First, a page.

It’s the summer of 1944. Famed German tank ace Ernst Barkmann is rolling through Normandy commanding his Panther and looking to halt the Allied advance. Amid the bocage of the French countryside, a US armored column encounters Barkmann in a showdown at a crossroads which will become legend. A great learning game for people new to FOW (including kids with adults). I’ve run this short scenario before (report and pics here) and it’s a blast to play if you like pushing tanks around the table.

F: 377 A Peaceful Exchange Of Prisoners…Hopefully. Wheeling, VA, 1777 – 6:00-10:00 PM

Period: American War for Independence, Scale: 25mm, Rules: Muskets And Tomahawks

A British/Indian delegation during the American War of Independence has arrived in wheeling to discuss a prisoner exchange. Both commanders hope the exchange goes off everything might go off without a hitch, and everyone might go home happy. But this is a wargaming convention, so don’t count on it. Winning will require negotiation, flexibility, deceit, and the element of surprise. Each player has his her own victory conditions. A club member who is a college instructor with expertise on American Colonial warfare is running this game, so it’s sure to be laced with colorful historic narrative.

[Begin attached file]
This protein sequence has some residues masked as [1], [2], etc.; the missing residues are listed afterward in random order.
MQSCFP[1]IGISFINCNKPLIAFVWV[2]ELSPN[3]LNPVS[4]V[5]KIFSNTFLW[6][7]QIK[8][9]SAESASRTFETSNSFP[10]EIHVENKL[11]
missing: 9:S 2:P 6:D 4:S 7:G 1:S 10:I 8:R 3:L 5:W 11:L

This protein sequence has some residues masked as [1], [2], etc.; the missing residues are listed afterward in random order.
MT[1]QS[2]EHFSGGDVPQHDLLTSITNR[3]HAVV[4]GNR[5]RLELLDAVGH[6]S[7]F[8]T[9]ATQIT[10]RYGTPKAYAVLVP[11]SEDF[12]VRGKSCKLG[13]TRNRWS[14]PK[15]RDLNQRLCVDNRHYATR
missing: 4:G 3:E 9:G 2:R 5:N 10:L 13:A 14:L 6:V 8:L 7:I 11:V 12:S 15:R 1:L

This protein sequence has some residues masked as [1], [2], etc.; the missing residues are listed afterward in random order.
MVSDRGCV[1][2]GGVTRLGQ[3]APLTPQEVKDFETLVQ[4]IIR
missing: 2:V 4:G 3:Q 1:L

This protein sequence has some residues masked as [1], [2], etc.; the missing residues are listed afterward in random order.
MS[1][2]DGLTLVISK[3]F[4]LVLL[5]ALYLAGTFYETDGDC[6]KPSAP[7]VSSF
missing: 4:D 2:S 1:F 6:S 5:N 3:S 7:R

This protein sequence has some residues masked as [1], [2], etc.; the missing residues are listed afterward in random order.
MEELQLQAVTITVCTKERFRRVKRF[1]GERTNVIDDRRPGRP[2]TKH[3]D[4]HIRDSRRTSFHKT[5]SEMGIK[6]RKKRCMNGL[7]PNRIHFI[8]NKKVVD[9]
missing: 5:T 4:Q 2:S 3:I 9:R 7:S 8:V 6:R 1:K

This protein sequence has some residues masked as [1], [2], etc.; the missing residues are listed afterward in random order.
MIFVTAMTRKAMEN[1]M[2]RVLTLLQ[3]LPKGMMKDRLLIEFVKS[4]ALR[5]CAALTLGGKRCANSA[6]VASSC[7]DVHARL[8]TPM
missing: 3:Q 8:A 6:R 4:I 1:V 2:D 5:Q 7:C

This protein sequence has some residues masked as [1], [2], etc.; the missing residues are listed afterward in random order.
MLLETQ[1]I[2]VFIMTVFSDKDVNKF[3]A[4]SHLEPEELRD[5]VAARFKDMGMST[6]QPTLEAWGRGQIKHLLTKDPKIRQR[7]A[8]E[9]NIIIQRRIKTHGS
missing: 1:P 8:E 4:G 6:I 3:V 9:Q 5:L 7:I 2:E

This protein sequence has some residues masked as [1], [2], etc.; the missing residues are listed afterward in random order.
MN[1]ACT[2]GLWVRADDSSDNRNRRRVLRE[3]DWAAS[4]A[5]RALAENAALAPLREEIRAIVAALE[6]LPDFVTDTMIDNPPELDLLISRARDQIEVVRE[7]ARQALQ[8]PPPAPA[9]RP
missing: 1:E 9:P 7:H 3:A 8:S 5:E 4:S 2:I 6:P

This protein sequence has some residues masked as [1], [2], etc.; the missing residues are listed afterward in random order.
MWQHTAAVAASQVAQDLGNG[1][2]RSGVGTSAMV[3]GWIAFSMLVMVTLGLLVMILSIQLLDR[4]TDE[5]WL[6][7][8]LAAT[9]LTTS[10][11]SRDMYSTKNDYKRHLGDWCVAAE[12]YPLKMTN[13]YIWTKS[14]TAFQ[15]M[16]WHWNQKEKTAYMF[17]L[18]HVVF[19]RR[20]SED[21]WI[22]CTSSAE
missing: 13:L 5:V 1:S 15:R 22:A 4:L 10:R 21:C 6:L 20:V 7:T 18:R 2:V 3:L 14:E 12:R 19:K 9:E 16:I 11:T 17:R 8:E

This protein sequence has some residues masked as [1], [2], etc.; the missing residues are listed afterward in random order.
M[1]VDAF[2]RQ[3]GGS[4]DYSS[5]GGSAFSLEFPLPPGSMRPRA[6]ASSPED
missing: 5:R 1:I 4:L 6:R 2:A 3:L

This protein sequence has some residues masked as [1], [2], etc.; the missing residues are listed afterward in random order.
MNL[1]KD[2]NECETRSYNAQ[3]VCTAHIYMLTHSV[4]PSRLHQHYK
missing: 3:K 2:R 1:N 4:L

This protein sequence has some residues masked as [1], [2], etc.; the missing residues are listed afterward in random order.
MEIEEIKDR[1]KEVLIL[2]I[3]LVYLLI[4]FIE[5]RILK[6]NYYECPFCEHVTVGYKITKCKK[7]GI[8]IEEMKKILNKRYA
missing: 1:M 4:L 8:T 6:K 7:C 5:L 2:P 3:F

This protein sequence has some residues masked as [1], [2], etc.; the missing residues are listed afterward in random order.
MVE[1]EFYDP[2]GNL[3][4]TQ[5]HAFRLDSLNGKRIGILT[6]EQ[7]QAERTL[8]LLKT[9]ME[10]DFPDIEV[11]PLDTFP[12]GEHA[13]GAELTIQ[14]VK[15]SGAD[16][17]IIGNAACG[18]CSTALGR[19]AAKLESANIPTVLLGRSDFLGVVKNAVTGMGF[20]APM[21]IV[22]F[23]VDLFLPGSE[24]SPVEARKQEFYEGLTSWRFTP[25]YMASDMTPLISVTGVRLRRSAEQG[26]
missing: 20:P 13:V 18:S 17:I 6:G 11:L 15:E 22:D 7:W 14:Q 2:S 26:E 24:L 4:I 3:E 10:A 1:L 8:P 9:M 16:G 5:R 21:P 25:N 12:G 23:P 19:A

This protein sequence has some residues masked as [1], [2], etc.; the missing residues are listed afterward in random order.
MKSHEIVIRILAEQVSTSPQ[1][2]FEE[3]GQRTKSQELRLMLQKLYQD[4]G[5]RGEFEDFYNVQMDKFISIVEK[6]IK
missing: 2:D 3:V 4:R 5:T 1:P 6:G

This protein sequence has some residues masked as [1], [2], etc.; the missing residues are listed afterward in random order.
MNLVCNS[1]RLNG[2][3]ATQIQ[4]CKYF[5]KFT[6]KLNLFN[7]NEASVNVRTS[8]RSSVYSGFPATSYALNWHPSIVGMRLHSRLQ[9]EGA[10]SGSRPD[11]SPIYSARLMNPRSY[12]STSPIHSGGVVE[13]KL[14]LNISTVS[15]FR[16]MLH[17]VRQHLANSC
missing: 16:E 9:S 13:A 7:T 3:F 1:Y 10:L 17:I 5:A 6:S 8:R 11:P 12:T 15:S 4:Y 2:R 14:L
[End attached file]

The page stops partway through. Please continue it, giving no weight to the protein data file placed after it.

Friday (night pick-up game): Churchill’s Nightmare – 8:00-11:PM

Period: World War II, Scale: 1:200, Rules: Naval Home Rules

Can the British home fleet stop the German breakthrough into the Atlantic?

Saturday, November 7th Events

S: 376 St. Oedenrode – September 17-24, 1944 – 2:00-6:00 PM

Period: World War II, Scale: 15mm, Rules: Flames Of War

It’s the autumn of 1944. As part of Operation Market Garden, the US 502nd Parachute Infantry regiment has parachuted into Holland and seized an important bridge on the Dommel river at St. Oedenrode. Rushing to counter attack are German Fallschrimjager regiments supported by artillery and armor. Can the allies hold the bridge until reserves arrive or will the axis rush to retake the objective? A great learning game for people new to FOW (including kids with adults). This is another scenario I’ve run several times before (report and pics here), and I’m also working on some new models to bring along in time for the convention.